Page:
Julie McCall reports: "I saw the shrike Friday from 11:45 til about noon, squabbling with a mockingbird (and a downy woodpecker, of all things), and singing like nobody's business, close enough to watch without my binoculars."
For her extended report, including a mention of a cane she found, click "Continue reading…" immediately below.
Julie writes: I arrived on Disposal Road today and not seeing any sign of the shrike, parked myself on the blue seats next to the Carillon. (If you have been birding in the area recently and have misplaced your black walking cane there has been one laying across the seats since at least last Saturday.)
I spent some time watching a harrier that was seemingly on the prowl, and then heard a bit of a ruckus near the retention pond at 11:45am. I was surprised to see that there were three birds involved in a squabble: the northern shrike, a mockingbird, and… a downy woodpecker. The woodpecker gave up pretty quickly and flew off toward the path that turns into the Transco Trail. The mockingbird hung around another minute and then grudgingly flew off. And the shrike perched in a tree and spent a good amount of time singing. Loudly.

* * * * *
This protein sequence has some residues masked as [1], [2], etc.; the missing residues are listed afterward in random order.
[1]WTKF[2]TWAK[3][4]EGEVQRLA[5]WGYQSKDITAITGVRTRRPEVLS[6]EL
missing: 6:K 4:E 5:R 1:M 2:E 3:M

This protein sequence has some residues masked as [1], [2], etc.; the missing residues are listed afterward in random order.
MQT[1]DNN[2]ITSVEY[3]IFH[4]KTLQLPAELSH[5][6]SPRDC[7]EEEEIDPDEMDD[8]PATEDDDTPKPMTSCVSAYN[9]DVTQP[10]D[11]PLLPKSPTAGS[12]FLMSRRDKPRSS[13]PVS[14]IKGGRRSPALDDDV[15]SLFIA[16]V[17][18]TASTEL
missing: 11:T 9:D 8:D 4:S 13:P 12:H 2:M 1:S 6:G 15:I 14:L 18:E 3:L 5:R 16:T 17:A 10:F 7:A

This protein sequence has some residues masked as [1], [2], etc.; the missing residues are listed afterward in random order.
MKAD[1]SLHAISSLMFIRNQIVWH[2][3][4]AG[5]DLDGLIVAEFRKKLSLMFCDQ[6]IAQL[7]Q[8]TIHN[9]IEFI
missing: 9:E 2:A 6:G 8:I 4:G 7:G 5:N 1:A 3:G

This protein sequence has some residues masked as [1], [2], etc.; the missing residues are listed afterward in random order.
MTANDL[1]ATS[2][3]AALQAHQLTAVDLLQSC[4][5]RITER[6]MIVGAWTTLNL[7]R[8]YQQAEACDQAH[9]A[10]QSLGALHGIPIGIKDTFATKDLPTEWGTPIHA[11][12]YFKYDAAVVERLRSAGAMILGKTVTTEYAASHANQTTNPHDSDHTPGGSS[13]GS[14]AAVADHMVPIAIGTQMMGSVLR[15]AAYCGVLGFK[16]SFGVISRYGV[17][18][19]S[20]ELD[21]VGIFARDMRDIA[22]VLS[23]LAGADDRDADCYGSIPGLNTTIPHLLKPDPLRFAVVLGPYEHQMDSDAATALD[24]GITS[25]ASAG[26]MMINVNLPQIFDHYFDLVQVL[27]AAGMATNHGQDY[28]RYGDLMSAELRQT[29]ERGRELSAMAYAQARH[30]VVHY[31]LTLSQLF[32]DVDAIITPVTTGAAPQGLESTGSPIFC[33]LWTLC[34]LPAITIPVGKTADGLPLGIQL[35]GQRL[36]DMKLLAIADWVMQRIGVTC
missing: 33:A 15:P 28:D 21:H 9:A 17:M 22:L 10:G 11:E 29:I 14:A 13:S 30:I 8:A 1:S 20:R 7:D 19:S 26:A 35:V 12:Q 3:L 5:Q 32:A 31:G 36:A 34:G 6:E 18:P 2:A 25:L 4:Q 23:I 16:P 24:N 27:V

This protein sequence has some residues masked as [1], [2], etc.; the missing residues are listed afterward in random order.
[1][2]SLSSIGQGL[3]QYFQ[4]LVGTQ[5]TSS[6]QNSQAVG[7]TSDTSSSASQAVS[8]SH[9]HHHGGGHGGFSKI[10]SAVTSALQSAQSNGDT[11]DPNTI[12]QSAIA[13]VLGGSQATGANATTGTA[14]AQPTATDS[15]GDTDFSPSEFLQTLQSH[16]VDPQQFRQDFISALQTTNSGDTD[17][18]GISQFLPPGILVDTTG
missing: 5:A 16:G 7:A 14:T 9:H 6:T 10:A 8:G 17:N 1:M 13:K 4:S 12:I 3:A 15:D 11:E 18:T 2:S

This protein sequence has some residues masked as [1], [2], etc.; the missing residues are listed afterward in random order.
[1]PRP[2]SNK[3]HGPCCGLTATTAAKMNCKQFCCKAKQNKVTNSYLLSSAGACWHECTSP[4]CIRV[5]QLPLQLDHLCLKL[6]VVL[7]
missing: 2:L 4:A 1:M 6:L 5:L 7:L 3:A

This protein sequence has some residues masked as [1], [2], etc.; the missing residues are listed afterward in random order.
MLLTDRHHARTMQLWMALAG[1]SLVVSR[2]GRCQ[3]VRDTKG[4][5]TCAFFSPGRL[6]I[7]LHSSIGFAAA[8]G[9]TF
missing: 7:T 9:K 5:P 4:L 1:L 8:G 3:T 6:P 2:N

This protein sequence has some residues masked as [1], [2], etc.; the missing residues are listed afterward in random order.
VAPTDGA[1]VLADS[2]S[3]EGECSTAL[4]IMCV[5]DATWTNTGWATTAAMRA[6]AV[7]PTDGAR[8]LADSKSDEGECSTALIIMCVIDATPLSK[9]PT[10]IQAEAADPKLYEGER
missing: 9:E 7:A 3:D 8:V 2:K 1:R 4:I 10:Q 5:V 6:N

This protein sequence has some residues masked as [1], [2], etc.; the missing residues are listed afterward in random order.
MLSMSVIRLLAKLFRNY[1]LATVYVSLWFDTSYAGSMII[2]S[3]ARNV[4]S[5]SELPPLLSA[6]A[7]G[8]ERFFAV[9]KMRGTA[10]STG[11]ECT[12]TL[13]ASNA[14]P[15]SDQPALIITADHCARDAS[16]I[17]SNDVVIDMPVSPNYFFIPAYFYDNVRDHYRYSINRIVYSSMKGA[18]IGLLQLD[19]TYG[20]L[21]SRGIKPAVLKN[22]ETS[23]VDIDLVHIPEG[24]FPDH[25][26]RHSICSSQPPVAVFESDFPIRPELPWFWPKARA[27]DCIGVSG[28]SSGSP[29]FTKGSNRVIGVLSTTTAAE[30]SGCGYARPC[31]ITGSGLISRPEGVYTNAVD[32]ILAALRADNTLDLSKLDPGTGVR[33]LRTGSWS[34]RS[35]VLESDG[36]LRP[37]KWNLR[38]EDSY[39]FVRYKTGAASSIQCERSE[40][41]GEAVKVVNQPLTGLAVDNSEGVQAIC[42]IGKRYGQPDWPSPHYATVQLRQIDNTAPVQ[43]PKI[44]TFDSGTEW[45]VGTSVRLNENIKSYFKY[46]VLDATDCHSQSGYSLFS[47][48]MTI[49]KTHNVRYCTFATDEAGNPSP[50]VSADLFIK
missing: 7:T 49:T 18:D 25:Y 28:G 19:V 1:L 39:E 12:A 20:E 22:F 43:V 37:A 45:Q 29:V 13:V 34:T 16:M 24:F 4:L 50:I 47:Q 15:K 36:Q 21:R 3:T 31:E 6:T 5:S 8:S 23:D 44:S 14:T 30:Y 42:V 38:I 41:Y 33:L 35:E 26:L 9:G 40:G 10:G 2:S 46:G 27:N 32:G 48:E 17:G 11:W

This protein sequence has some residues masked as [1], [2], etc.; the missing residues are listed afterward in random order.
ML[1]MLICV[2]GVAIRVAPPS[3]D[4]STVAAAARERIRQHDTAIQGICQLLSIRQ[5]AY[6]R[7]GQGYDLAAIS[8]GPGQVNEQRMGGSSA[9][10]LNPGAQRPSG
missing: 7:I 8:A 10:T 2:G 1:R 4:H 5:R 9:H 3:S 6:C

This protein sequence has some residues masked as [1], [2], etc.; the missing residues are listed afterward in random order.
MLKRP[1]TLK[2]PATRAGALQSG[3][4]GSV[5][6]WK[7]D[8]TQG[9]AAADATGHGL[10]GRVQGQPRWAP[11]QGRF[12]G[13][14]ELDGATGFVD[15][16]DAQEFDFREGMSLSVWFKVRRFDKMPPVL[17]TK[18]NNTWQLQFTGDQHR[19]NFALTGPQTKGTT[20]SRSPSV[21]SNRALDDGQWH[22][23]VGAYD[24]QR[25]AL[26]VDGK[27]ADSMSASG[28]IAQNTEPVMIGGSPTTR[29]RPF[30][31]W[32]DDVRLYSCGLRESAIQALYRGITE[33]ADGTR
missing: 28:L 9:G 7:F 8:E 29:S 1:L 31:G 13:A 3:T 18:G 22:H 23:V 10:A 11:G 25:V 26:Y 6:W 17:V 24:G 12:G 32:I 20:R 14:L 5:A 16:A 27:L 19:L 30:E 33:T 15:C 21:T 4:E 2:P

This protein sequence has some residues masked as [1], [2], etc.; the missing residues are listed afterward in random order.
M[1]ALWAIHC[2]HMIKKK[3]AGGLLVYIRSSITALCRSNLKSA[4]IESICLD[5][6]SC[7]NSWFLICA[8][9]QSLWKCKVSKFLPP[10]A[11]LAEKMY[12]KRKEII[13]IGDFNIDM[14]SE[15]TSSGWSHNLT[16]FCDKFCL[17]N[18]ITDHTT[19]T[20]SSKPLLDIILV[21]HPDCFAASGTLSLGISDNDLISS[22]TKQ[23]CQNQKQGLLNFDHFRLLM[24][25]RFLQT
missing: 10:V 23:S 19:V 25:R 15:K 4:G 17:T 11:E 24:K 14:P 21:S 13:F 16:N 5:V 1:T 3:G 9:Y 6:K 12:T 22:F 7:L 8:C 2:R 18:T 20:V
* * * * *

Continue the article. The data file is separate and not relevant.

After about ten minutes, the shrike set off in pursuit of the mockingbird again, who was trying to make its way back to the area. The shrike chased it to another tree, and when the mockingbird then perched on top of one of the flagpoles, scolding, the shrike eventually chased it off again. The shrike spent some time hanging out in trees on the (island? sandbar?) that separates the Carillon area from the rest of the teal pool, and i snapped a few photos (that belong on that website "bad photos of good birds".)
At 12:00, the bells started, and after a few bars the shrike flew off.
On my way out on Disposal Road, I saw small falcon flying around in close proximity to a northern harrier. I'm accustomed to seeing kestrels on this road, but Chris Takacs reported a merlin in the area
yesterday, and i couldn't get a close enough look at this bird to make positive ID.
It landed on top of one of the towers, and while I stood around waiting for it to do something helpful (such as take off, descend, and land 20 feet away so I could identify it — ha!), a red-tailed hawk flew in and landed lower on the same tower.
Also seen: white-throated sparrows galore, a small flock of cardinals, dark-eyed juncos, buffleheads, northern pintails, mallardscanadageesemuteswans, and other usual suspects.